7 DIY Projects for Tech Geeks
7 DIY Projects for Tech Geeks

Build a PC

If you’re reading this article and consider yourself a technology enthusiast and haven’t build your own PC before, you’re being a geek wrong. The euphoric buzz of selecting the parts from the case, GPU, CPU and motherboard is an exciting process. Once you create your own PC, it becomes apart of you, your pride and joy. Water-cooled? AMD or Nvidia GPU? Intel CPU? Then comes the handy work, putting all the parts together then get it running. Will it be dual booting? Windows for your daily functions and Linux for your more devious escapades? Unlimited choice and creation; you can create your own Frankenstein of a computer.

Build Your Own Amazon Echo

Using a Raspberry Pi; a beginner instrument for all technology geeks, you can create your own Amazon Echo, even with the Alexa responding feature. For this you’ll need a USB sound card, a push button and a speaker. You’ll need to get an Amazon developer console account to download the tools. You’ll need to be well versed in Python to develop the Raspberry Echo, if not, there’s many tutorials on how to make the Raspberry Pi Echo work and scratch up on your Python coding skills.

Make Your Own Flying Drone

Building a fully functioning flying drone is hard and requires expensive hardware, but it can be a fun endeavour for the more ambition enthusiasts with the money to spare. You’ll need a little knowledge on electrical engineering and purchase several items such as a motor, propellers, flight control board, with radio transmission functionality for a remote and a battery. You’ll probably need a bit of land as well as the UK law has changed so that drones must be licensed to be used unless on private property.

Build a Laser

Making your own laser can be an adventurous feat, again, with the drone, you’ll need to know your way around circuits and soldering. Start by buying a laser kit then assemble the driver circuit. You also have the option to design a unique driver circuit if you have the skills to do so. Now, you’ll need to connect the driver circuit to a diode then connect a battery to the circuit. Now move the lens to focus the laser beam. Remember that lasers can be incredibly dangerous and damage the eyes. Make sure you know how powerful you’re wanting the laser to be and how much voltage you are using and remain in the safety limit.

Portable Solar Phone Charger

Why not make an environmentally friendly way to charge your phone on the go on a hot summer’s day? Again, this will give you the chance to improve your soldering skills. You’ll need basic tools as well as a 6-volt mini solar panel, a 12-volt USB charger circuit, a charger cable and a smart phone. The whole process takes only a few steps, with the main one being disassembling the charger circuit and soldering it on the solar panel.

Nintendo Cartridge SSD Hard Drive

This project is more of a novelty, although it can still be a fun project. It involves using an old NES cartridge to store an SSD hard drive. All you need to do is open the cartridge using a flat screwdriver, then remove all the circuitry and plastic inserts of the cartridge for room to be gained to fit the SSD and the USB adapter. After the installation is complete, all you must do is screw the cartridge shut and now you’ve got a nifty, retro SSD hard drive, that is portable as well.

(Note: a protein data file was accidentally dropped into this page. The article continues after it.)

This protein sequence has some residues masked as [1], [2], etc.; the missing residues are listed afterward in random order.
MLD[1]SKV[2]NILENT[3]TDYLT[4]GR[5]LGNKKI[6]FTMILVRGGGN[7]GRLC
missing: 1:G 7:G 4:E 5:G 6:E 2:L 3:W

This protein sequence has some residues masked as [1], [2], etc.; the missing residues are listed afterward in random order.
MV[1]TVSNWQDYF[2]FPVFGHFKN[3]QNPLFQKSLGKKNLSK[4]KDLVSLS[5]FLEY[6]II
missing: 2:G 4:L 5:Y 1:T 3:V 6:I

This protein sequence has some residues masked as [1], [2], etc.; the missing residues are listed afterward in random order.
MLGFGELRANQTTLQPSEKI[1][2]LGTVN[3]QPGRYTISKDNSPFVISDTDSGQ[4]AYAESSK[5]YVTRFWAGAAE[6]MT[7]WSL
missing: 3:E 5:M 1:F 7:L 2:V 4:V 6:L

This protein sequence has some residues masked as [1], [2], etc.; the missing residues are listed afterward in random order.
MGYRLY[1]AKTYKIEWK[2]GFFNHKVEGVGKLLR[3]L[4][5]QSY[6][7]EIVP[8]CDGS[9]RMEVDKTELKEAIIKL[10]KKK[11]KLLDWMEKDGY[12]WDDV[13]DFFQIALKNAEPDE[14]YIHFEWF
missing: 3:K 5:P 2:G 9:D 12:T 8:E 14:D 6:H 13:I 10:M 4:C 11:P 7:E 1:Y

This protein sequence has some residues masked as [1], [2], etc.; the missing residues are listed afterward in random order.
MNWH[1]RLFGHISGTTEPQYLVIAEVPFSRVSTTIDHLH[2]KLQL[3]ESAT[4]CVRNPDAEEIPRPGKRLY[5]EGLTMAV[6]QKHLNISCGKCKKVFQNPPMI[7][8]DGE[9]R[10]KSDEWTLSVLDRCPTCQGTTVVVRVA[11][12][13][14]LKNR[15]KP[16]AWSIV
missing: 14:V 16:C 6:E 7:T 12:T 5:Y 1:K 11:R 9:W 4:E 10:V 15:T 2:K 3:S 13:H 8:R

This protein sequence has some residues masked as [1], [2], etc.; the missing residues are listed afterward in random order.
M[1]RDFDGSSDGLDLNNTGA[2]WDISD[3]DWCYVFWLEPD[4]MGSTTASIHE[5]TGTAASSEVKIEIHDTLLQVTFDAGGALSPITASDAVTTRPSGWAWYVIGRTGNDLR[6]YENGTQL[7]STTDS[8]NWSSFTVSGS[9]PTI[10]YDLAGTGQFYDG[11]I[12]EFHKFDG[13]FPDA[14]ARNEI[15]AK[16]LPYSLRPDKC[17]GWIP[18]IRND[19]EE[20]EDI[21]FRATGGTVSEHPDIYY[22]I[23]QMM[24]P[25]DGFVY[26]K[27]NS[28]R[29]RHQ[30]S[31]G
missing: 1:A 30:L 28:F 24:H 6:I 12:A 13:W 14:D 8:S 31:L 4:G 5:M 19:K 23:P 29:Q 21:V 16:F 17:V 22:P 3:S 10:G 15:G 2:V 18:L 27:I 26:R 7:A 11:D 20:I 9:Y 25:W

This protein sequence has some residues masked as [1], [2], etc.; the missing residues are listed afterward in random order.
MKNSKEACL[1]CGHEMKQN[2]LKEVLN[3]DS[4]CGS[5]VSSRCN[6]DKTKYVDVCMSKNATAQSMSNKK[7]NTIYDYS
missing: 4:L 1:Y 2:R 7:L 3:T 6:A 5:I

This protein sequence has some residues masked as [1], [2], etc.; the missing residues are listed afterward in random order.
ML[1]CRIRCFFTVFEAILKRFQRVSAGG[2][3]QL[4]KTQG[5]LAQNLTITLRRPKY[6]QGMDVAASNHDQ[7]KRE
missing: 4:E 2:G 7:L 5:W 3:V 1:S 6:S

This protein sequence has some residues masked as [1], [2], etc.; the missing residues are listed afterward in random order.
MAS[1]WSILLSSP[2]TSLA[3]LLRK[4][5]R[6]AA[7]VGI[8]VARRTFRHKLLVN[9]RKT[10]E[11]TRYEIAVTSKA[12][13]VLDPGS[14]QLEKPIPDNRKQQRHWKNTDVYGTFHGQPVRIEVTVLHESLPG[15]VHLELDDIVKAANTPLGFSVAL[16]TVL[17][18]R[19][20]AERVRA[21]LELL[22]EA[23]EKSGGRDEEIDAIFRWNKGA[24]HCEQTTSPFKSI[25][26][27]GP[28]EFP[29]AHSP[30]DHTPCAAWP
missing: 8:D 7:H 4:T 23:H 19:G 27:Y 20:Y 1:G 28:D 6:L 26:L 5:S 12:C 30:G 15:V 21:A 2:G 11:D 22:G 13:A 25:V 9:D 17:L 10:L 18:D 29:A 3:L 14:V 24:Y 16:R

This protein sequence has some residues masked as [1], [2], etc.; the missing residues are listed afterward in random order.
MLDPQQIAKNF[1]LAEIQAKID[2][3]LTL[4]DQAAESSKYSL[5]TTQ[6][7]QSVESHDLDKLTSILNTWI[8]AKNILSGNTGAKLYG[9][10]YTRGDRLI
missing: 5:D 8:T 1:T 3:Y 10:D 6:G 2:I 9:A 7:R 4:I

Converting a Modern Bluetooth Speaker to Look Vintage

This project sounds daunting but it’s a lot easier than it seems, if you prefer a retro look to your portable sound speaker, this is the project for you. All you need is to take out a set of speakers from a small vintage radio and screw in a Bluetooth device and connect it to a new, vintage looking, yet modern speaker. You’ll also need a USB charger connected with the Bluetooth connector.

Hopefully these seven different types of projects perk up any of your interest for the geek inside of you. Get building!

The Best Jobs for Electronic Engineers
The Best Jobs for Electronic Engineers

Electronic engineering is a common qualification to have however, as this is also a very versatile career route it can be hard to decide where to go in terms of your employment. An obvious statement would be to go down the route of electrician but this can also be a very wide spectrum of  a career choice. My advice would be to take advantage of the many resources that

are available to you like careers advice officers or apprenticeship help desks that can be found in local job centres or your college or sixth form to offer helpful advice when you come to decide on your career path.

Failing this I have some examples of jobs that would be great for someone in electronic engineering.

Designer – working in electronic design allows potential employees to have the opportunity to work behind the scenes of their craft by looking at how and why certain electronic appliances are designed and created. They also have a strong influence in the real life world with opportunities to have a design input in everyday instances like traffic lights, street lights and some workers in the field could even go on to work for the national grid.

Manufacturer – Another career option could be within the manufacturing market, this extremely rewarding career path allows potential candidates to work in the production of all kinds of things such as electrical appliances that could be found in the everyday person’s life. This job may be suited to those that may want to avoid a more creative career path such as design work. This job would entail the mass creation of electrical appliances following a standard design and looking at factors such as quality control and meeting tight production deadlines maybe to meet an order for a high profile client.